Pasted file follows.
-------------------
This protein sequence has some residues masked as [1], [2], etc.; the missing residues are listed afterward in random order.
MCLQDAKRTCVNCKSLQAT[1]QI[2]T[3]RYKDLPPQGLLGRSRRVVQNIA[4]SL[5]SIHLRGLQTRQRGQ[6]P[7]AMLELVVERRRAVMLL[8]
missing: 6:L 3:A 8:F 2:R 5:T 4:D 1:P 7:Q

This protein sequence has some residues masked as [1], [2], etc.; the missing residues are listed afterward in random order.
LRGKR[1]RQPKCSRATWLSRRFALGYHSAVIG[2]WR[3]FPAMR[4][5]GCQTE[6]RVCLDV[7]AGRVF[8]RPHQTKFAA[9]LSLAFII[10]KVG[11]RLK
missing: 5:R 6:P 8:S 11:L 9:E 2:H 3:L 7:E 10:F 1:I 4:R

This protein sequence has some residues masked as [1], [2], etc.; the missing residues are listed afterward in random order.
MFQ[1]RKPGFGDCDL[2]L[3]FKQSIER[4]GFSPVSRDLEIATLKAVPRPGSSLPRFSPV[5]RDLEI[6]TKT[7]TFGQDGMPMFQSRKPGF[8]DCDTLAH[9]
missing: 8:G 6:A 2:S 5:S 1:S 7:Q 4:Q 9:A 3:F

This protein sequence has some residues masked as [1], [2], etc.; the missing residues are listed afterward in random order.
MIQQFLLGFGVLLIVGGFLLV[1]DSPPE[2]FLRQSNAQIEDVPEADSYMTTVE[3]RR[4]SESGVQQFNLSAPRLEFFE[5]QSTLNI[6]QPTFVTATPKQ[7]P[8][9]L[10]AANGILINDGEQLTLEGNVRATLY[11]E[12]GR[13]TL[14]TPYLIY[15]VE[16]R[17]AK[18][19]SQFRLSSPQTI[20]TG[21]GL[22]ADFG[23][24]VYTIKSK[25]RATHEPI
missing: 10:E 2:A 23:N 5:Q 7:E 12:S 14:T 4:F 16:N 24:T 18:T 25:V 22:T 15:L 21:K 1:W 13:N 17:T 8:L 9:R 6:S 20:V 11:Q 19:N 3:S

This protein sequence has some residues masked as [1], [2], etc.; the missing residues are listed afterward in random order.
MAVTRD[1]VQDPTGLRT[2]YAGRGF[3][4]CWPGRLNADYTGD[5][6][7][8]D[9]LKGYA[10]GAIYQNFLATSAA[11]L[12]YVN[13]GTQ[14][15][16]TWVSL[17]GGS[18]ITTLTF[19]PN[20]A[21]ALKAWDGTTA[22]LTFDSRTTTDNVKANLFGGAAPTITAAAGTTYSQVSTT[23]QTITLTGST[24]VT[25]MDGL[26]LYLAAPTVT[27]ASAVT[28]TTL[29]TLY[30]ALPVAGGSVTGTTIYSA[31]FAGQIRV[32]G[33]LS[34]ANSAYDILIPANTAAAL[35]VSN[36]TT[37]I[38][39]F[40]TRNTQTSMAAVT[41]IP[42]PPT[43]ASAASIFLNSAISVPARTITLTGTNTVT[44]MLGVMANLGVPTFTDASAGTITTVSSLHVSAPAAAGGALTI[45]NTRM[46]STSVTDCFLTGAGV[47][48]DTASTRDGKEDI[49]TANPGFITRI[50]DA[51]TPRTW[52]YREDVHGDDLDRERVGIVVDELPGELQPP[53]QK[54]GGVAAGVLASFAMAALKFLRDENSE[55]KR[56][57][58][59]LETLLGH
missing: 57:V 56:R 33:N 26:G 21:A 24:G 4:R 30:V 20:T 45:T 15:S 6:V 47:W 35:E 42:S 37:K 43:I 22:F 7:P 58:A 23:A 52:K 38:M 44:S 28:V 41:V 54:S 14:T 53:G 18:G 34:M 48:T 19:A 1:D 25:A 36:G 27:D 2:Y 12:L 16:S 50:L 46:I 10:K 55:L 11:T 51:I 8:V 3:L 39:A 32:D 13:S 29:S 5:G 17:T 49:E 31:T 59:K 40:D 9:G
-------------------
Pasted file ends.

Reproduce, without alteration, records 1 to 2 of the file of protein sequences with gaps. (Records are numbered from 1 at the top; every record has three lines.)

This protein sequence has some residues masked as [1], [2], etc.; the missing residues are listed afterward in random order.
MCLQDAKRTCVNCKSLQAT[1]QI[2]T[3]RYKDLPPQGLLGRSRRVVQNIA[4]SL[5]SIHLRGLQTRQRGQ[6]P[7]AMLELVVERRRAVMLL[8]
missing: 6:L 3:A 8:F 2:R 5:T 4:D 1:P 7:Q

This protein sequence has some residues masked as [1], [2], etc.; the missing residues are listed afterward in random order.
LRGKR[1]RQPKCSRATWLSRRFALGYHSAVIG[2]WR[3]FPAMR[4][5]GCQTE[6]RVCLDV[7]AGRVF[8]RPHQTKFAA[9]LSLAFII[10]KVG[11]RLK
missing: 5:R 6:P 8:S 11:L 9:E 2:H 3:L 7:E 10:F 1:I 4:R